Tamora Pierce’s career was launched in the early 80’s with the release of Alanna: The First Adventure. This was the beginning of the quartet of novels titled The Song of the Lioness. From there, Pierce continued to release a new novel every couple of years. With 26 novels completed and more on the way (some of which are going to be the highlight of my life), she is one of the most prominent fantasy writers for the Young Adult genre.
Her novels have been re-released over and over again with new faces, and there’s no doubt as to why. Her command of fantasy elements keeps the reader stuck fast to the page, unable to leave her wonderful characters until their story has been completed. Every time I introduce Pierce to someone, they always come back for more.
Her most recent book, Bloodhound, is the second book of the Beka Cooper series. This series is about a young girl that starts out as a trainee for the Provost’s Guard (essentially training to be a police officer). The series is about her dogged determination and how she will not let crimes go unpunished. She gets involved with some rather tricky situations but instead of walking away, she sinks her teeth in and never lets go. Terrier is the first book of the series and the third, Mastiff, is rumored to be released in 2011. The excitement sets my blood fizzing.
My favorite stories by Pierce are set in the circle universe. The first quartet set in this universe was titled The Circle of Magic. This quartet introduced four youths that had been rejected or abandoned by society in certain ways. They come from all different walks of life, from the richest to the poorest. Sandry is a noble girl that was left alone while the town she was visiting suffered from a vicious plague. Daja is a ship trader– her ship was destroyed in a storm leaving her stranded in the middle of the ocean. Tris came from a merchant family and was passed around whenever anything went wrong around her. Lastly, there’s Briar the thief. He was about to be sent away for good, but he was saved at the last-minute like the rest of the characters by a mysterious mage that knew there was something worth saving. Niklaren Goldeye found each child and brought them to the Winding Circle Temple because somehow he know that was where they belonged. Together these kids learned what made them so special, they found the spark of magic that helped Niko to find them in the first place. They forged a bond that went deeper than blood. They were bound by magic.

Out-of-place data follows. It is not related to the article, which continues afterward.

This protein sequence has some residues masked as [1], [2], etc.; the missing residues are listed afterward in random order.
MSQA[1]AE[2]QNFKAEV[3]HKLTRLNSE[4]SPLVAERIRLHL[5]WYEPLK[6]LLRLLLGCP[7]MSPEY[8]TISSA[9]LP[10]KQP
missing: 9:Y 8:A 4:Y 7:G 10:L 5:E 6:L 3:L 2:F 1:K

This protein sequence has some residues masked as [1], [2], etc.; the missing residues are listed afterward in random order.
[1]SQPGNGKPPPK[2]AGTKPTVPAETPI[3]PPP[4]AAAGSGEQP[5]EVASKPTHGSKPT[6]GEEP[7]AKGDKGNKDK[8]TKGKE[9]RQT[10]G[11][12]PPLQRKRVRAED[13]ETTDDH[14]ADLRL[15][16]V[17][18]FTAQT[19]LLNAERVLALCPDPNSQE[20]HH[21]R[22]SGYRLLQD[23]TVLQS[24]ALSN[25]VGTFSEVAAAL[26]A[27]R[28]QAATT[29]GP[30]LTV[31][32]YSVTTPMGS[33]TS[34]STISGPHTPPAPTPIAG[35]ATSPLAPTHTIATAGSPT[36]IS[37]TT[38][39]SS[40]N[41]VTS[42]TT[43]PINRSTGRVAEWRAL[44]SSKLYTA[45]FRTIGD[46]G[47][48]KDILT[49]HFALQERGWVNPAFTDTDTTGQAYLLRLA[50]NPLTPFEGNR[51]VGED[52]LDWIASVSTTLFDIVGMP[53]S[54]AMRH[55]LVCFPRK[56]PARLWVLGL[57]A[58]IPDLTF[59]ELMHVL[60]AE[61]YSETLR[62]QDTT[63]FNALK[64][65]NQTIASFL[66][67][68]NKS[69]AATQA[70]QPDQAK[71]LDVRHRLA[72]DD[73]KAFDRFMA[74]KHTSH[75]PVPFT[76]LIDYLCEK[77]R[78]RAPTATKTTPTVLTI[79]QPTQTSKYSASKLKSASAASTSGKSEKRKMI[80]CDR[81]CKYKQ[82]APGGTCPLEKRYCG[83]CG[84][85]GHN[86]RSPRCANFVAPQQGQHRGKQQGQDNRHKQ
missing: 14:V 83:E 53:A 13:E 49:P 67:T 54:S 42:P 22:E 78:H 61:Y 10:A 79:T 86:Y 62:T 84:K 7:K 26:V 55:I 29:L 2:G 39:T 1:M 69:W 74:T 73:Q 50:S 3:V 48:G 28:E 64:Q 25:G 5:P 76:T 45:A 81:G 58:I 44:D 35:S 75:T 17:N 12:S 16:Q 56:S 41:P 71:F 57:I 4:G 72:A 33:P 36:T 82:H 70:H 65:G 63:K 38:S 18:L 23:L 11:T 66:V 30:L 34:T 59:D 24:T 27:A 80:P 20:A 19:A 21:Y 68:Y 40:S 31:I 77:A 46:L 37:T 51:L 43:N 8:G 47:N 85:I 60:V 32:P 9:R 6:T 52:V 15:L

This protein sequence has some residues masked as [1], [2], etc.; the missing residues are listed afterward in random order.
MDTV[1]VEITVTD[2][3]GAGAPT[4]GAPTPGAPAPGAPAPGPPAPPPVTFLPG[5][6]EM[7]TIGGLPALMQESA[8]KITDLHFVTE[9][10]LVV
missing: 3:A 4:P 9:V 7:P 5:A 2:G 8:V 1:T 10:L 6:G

There was a followup quartet called The Circle Opens which explores each character out in the world on their own. They are a little bit older and have seen so many things that they probably shouldn’t have. Now they have to make choices about their futures and who they’re going to grow up to be. They also have to learn what being a mage really means for them.
Other titles set in this world are Will of the Empress and Melting Stones. There are rumors of more novels set in the circle universe, which I personally hope are true.
What I love about Pierce is that her stories are so easy to relate to. Her plot lines do not pander to teenage daydreams, romances that look like they won’t work out but end up being the best thing ever and how could she live without him? Her characters are realistic in their personalities and their behaviors. Their interactions are honest and true to their development. She tests their character time and again with difficult problems and horrible truths. Her female characters tend to be strong and independent, standing in the face of adversity and not letting their weaknesses get the better of them. Most of them use that weakness to fuel their strength.
I highly recommend her books for teenagers today. Most novels that come out for teen girls have female leads that are pushovers, waiting for their true love to fix everything. What if true love can’t fix everything? What happens then? Tamora Pierce offers a brand of story telling that doesn’t rely on love to be the story. Pierce has been a pioneer in this genre for a long time and she never ceases to amaze.